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Article
December 11, 1981

Terbutaline and Maternal Cardiac Function

Author Affiliations

From the Obstetrical Special Studies Unit, Department of Obstetrics and Gynecology (Drs O'Grady and Speroff and Ms Johnson), and the Department of Internal Medicine (Drs Wagner and Morton), Oregon Health Sciences University, Portland.

JAMA. 1981;246(23):2697-2701. doi:10.1001/jama.1981.03320230021018
Abstract

The effect of terbutaline sulfate on left ventricular size and performance was studied by M-mode echocardiography in pregnant women with premature labor. Patients with uterine activity initiated during either oxytocin challenge testing or induction of labor served as a comparison group. During terbutaline therapy, heart rate, ejection fraction, and cardiac output increased significantly. End-diastolic volume and systolic blood pressure (BP) were unchanged, and diastolic BP and end-systolic volume fell. No changes in echocardiographic or hemodynamic parameters were present during oxytocin-induced uterine activity. Terbutaline, as currently used to prevent premature labor, is a potent inotropic and chronotropic agent. Pulmonary edema accompanying terbutaline treatment is probably not due to cardiac failure.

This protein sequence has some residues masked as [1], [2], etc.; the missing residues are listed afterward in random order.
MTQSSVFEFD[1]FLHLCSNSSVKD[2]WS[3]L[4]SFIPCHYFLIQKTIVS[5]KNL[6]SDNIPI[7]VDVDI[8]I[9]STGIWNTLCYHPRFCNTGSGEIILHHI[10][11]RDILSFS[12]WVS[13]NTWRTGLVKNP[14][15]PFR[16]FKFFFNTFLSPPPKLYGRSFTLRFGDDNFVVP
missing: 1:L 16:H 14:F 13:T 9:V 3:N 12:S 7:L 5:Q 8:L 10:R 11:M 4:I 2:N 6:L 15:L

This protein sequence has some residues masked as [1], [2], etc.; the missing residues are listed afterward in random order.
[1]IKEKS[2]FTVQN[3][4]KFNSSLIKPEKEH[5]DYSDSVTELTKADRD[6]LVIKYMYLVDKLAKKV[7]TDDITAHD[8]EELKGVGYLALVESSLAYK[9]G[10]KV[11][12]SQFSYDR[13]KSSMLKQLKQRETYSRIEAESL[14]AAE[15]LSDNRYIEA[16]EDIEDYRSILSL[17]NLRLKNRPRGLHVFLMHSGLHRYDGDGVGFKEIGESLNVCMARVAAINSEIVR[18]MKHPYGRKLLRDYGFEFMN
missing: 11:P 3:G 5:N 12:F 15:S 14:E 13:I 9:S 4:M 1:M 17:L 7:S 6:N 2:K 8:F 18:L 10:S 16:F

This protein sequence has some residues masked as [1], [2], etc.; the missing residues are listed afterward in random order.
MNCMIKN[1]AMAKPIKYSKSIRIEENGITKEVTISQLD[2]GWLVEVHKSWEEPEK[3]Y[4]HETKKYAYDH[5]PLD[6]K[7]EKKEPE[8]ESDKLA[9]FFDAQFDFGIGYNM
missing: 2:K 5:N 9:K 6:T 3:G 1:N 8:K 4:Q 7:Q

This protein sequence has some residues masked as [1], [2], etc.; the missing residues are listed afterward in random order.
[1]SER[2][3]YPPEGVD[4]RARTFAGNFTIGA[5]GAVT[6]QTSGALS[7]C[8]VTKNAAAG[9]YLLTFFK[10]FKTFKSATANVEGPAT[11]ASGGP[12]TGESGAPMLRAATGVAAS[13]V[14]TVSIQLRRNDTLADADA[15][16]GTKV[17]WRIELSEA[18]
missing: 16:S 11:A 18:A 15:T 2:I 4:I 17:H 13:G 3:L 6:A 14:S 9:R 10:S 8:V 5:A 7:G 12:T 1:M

(JAMA 1981;246:2697-2701)

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